CNN Insider Says Jon Klein Firing Was “Olive Branch” For Internal Frustrations
The firing has brought out some former and current staffers speaking openly about their positive reaction to the move. We spoke to several people inside CNN about the feeling Friday, and Klein himself.
Publicly, former CNN correspondent Jamie McIntyre wrote this column about the “de-Kleining” move. “The fact is Jon Klein has overseen the slow, and sometimes not-so-subtle tabloidization of CNN, as he has systematically shed programming that aspired to provide context and perspective, in favor of ratings-seeking formulas aim more at fanning the flames of outrage and emotion,” wrote McIntyre. “There are still islands of excellence on CNN, and Klein points to some of them in his valedictory missive. Candy Crowley. Fareed Zakaria. But those islands of excellence are increasingly threatened by an rising tide of mediocrity and cynical tabloid sensationalism.” More subtly, former correspondent Miles O’Brien tweeted, “There is justice in this world. You just have to be patient.”
Klein tells Mediaite he hasn’t read McIntyre’s piece. “I have not been gorging on the coverage,” he says. “I’m ok with all this. I really maintain nothing in life is permanent, everything comes to an end sometime, it was a hell of a lot of fun, and very rewarding while it lasted, and I’m looking forward to the next thing.”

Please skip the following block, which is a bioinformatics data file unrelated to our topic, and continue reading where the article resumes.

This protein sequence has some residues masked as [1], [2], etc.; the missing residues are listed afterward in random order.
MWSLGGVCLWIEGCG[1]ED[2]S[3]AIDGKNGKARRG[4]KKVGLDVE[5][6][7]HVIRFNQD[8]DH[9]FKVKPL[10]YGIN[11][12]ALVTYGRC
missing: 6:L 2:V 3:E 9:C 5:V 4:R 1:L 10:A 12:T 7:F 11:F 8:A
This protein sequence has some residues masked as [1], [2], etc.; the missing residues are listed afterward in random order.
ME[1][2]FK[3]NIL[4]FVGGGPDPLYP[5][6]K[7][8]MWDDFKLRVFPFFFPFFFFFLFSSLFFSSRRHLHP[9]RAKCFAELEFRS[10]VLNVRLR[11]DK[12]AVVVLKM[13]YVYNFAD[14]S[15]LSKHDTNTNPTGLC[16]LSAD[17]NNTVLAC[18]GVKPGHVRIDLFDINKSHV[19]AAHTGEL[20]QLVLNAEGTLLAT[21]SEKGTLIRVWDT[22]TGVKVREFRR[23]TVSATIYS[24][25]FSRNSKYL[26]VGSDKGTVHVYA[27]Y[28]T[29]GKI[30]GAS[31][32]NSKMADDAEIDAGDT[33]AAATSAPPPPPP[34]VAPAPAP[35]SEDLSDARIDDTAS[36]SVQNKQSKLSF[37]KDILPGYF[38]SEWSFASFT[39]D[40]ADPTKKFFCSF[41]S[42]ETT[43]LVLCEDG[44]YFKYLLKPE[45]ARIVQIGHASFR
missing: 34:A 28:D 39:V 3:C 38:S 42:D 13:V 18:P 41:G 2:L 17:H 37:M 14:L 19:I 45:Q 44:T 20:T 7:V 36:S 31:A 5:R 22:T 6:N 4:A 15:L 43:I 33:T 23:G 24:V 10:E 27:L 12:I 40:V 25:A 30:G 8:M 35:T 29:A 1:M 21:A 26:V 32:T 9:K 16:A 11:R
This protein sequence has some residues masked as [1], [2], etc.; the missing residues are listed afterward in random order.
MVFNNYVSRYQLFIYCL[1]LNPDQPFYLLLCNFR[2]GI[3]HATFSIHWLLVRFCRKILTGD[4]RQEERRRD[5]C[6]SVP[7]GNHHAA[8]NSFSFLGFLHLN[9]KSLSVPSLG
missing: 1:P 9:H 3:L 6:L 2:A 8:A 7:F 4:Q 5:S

We hear when Jim Walton made the announcement to the staff that Klein was being replaced by Jautz there was an “extended round of applause.” Jautz said he was keeping the executive structure – with the people reporting to SVP of programming Bart Feder remaining in place, as well as the political team of Sam Feist and David Bohrman. He also implied he was “keeping the door open for more character-driven personality stuff,” but impying the network would push to be more entertaining without being more opinionated, according to one insider.
“The internal level of frustration had reached a fever pitch,” said one CNN source, who described the timing of the firing as an “olive branch” from the external forces outside of CNN.
“I’m not dwelling on that stuff,” said Klein. “We all gave it the best shot we possibly could.”
The source said the move “breathes a new life into this place,” and described Jautz as both the “logical heir apparent” and the “opposite of Jon Klein.” But it’s not going to be easy. “This is a tough thing to inherit,” said an insider.
In June I asked Klein if he thought the Spitzer/Parker show and the rest of the revamped prime time would be “do or die” for him and the network. “Is it ever do or die? Of course not,” he said. “It’s an ongoing evolution process, and we have high expectations of all these new initiatives we’re planning.” In this case, however, as Klein himself put it, he “got shot” before Parker Spitzer even aired.
We’ll have more from Klein later.
(This photo is from nearly four years ago – but wow, what a group!)
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